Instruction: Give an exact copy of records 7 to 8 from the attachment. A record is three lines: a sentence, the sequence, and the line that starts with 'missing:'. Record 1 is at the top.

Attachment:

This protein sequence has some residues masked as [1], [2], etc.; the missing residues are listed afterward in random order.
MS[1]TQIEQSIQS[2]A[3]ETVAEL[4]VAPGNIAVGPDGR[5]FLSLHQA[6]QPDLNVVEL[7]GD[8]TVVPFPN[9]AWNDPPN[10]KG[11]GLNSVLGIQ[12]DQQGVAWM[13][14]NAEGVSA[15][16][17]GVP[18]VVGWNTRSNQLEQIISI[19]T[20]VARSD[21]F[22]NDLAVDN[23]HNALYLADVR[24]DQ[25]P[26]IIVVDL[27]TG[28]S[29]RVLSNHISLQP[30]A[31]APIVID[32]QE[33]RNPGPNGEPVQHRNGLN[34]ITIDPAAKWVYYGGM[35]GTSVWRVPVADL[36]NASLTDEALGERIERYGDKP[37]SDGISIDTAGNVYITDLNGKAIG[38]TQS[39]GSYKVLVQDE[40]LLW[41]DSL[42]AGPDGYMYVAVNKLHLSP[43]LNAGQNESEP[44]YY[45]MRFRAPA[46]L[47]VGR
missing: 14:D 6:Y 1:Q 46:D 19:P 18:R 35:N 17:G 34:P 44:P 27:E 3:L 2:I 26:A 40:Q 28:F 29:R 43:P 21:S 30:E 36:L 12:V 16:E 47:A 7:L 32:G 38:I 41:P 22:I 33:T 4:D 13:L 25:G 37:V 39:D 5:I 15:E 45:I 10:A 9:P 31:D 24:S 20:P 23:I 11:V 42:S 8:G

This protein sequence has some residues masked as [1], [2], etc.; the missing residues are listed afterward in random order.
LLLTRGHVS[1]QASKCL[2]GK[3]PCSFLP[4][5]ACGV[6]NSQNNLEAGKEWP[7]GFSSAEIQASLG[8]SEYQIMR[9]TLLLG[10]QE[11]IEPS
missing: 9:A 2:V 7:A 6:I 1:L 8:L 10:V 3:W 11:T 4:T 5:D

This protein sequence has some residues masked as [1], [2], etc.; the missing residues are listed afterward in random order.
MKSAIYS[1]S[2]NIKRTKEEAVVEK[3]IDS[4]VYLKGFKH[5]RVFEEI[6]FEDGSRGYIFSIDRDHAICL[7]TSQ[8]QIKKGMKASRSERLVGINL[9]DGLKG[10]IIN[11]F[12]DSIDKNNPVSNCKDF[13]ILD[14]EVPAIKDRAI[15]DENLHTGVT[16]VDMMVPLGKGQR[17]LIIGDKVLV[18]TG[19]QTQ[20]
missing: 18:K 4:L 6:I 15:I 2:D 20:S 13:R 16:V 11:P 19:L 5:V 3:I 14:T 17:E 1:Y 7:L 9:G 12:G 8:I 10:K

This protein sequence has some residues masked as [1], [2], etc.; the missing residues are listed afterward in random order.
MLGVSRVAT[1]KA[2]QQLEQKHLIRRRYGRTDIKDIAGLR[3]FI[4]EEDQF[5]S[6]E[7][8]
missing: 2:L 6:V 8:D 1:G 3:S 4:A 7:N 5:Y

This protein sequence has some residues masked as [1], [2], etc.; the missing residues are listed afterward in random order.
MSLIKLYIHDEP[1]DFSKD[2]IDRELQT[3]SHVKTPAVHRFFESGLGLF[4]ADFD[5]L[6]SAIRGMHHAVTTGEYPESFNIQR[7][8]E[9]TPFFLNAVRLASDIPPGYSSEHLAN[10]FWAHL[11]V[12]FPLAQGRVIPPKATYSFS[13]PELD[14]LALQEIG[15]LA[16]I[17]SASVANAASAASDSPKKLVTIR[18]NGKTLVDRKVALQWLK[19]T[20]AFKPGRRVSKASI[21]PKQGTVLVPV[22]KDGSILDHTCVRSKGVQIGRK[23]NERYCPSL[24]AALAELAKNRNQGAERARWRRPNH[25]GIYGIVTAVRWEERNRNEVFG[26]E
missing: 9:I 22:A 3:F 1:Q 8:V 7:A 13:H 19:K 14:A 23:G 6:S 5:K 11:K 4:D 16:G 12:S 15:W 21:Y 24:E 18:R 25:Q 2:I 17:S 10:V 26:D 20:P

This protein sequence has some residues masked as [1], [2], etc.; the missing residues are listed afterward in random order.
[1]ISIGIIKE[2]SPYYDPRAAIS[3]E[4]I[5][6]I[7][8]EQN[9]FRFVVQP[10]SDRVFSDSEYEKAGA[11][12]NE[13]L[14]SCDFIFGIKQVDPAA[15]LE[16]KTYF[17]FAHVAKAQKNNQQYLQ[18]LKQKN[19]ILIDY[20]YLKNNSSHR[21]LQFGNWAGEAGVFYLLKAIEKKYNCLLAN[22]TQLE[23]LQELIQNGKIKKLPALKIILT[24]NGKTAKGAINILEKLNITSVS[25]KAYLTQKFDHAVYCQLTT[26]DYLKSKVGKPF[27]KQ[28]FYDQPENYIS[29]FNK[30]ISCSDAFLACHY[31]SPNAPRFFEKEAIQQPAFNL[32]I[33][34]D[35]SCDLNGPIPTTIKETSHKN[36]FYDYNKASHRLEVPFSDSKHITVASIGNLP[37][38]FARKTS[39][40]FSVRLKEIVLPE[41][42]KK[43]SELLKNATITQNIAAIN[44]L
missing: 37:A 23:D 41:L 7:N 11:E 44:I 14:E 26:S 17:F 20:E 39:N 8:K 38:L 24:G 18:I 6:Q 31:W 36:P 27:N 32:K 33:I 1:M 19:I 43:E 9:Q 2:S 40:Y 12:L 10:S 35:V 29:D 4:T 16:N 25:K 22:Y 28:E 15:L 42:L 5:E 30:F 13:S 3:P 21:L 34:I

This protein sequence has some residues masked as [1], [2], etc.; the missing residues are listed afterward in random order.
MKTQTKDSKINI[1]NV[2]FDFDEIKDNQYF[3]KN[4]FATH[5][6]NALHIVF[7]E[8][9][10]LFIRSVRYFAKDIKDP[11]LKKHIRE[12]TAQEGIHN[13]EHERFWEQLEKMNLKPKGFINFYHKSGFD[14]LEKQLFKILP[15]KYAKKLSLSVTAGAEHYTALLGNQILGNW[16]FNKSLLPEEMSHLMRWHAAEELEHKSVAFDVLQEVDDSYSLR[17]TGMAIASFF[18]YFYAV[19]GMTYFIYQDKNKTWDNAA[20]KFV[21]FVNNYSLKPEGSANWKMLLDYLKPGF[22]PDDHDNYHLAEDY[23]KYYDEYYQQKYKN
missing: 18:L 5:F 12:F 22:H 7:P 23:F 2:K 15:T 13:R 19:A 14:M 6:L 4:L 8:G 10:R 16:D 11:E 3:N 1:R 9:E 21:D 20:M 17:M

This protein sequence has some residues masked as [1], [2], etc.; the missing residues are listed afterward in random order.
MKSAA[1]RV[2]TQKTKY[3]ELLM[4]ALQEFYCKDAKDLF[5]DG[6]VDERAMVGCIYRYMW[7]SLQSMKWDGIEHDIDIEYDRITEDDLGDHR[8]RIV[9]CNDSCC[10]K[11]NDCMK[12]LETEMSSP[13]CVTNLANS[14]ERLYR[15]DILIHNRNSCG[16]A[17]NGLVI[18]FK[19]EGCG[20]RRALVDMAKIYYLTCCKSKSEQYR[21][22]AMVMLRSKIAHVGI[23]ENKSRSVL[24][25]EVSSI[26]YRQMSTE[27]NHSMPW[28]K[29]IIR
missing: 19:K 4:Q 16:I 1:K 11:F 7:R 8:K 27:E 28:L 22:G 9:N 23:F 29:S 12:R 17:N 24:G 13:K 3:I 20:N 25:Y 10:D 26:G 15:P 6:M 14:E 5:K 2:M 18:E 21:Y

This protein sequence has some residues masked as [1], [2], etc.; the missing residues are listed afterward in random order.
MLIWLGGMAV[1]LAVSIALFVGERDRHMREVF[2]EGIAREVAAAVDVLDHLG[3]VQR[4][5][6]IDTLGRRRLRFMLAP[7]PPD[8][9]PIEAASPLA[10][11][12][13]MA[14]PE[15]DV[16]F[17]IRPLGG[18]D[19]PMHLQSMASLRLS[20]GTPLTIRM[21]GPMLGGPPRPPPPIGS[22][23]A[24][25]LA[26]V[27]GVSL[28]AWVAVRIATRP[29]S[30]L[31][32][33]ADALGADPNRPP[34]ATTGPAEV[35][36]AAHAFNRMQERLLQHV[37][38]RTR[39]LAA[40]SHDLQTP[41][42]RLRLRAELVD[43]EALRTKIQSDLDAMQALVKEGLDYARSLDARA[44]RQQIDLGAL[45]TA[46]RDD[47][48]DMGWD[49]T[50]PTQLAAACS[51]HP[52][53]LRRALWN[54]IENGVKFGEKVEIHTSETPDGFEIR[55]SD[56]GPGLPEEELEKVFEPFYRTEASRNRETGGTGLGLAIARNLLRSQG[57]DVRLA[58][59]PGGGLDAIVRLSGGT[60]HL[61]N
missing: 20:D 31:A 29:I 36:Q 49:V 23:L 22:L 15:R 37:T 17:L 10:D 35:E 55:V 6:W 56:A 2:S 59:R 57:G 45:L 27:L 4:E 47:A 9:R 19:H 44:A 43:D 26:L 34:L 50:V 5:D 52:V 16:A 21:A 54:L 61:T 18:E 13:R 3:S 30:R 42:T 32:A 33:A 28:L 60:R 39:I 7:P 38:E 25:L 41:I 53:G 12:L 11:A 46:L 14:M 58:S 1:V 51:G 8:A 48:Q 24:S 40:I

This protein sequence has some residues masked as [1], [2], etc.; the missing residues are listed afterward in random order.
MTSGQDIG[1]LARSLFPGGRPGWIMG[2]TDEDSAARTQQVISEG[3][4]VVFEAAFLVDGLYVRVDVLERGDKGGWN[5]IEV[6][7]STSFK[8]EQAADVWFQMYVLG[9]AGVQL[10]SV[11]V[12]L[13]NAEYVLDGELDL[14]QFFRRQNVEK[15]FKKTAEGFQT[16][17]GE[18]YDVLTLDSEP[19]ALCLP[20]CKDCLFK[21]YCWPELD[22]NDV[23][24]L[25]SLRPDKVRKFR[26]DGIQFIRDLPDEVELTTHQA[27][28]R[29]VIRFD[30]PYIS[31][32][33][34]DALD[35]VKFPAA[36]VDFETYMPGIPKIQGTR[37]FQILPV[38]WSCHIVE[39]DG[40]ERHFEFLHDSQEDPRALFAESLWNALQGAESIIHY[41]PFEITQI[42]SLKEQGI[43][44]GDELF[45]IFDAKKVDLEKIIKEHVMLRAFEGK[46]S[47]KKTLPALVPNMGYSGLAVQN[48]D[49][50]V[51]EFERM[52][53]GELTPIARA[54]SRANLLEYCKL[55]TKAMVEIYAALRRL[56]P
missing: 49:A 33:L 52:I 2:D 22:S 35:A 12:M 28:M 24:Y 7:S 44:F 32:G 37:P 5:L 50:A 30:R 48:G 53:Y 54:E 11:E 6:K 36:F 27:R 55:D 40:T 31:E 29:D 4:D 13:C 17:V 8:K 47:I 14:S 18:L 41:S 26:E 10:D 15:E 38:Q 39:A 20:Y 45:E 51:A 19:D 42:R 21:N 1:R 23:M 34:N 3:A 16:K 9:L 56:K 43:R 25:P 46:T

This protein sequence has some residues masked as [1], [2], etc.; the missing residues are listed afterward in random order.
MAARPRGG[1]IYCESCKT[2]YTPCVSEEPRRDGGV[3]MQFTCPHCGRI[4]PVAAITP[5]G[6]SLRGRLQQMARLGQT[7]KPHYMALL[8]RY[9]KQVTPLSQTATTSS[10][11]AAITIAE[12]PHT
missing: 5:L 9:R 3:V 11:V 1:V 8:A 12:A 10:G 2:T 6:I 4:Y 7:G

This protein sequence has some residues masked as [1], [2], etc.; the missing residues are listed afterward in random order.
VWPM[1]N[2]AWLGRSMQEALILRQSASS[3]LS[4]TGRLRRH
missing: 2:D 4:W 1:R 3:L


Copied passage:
This protein sequence has some residues masked as [1], [2], etc.; the missing residues are listed afterward in random order.
MKTQTKDSKINI[1]NV[2]FDFDEIKDNQYF[3]KN[4]FATH[5][6]NALHIVF[7]E[8][9][10]LFIRSVRYFAKDIKDP[11]LKKHIRE[12]TAQEGIHN[13]EHERFWEQLEKMNLKPKGFINFYHKSGFD[14]LEKQLFKILP[15]KYAKKLSLSVTAGAEHYTALLGNQILGNW[16]FNKSLLPEEMSHLMRWHAAEELEHKSVAFDVLQEVDDSYSLR[17]TGMAIASFF[18]YFYAV[19]GMTYFIYQDKNKTWDNAA[20]KFV[21]FVNNYSLKPEGSANWKMLLDYLKPGF[22]PDDHDNYHLAEDY[23]KYYDEYYQQKYKN
missing: 18:L 5:F 12:F 22:H 7:P 23:F 2:K 15:T 13:R 19:A 14:M 6:L 4:L 8:G 10:R 16:D 11:E 3:N 1:R 9:E 21:D 20:M 17:M

This protein sequence has some residues masked as [1], [2], etc.; the missing residues are listed afterward in random order.
MKSAA[1]RV[2]TQKTKY[3]ELLM[4]ALQEFYCKDAKDLF[5]DG[6]VDERAMVGCIYRYMW[7]SLQSMKWDGIEHDIDIEYDRITEDDLGDHR[8]RIV[9]CNDSCC[10]K[11]NDCMK[12]LETEMSSP[13]CVTNLANS[14]ERLYR[15]DILIHNRNSCG[16]A[17]NGLVI[18]FK[19]EGCG[20]RRALVDMAKIYYLTCCKSKSEQYR[21][22]AMVMLRSKIAHVGI[23]ENKSRSVL[24][25]EVSSI[26]YRQMSTE[27]NHSMPW[28]K[29]IIR
missing: 19:K 4:Q 16:I 1:K 11:F 7:R 8:K 27:E 28:L 22:G 9:N 23:F 29:S 12:R 17:N 24:G 13:K 3:I 20:N 25:Y 10:D 26:G 15:P 6:M 14:E 5:K 2:M 18:E 21:Y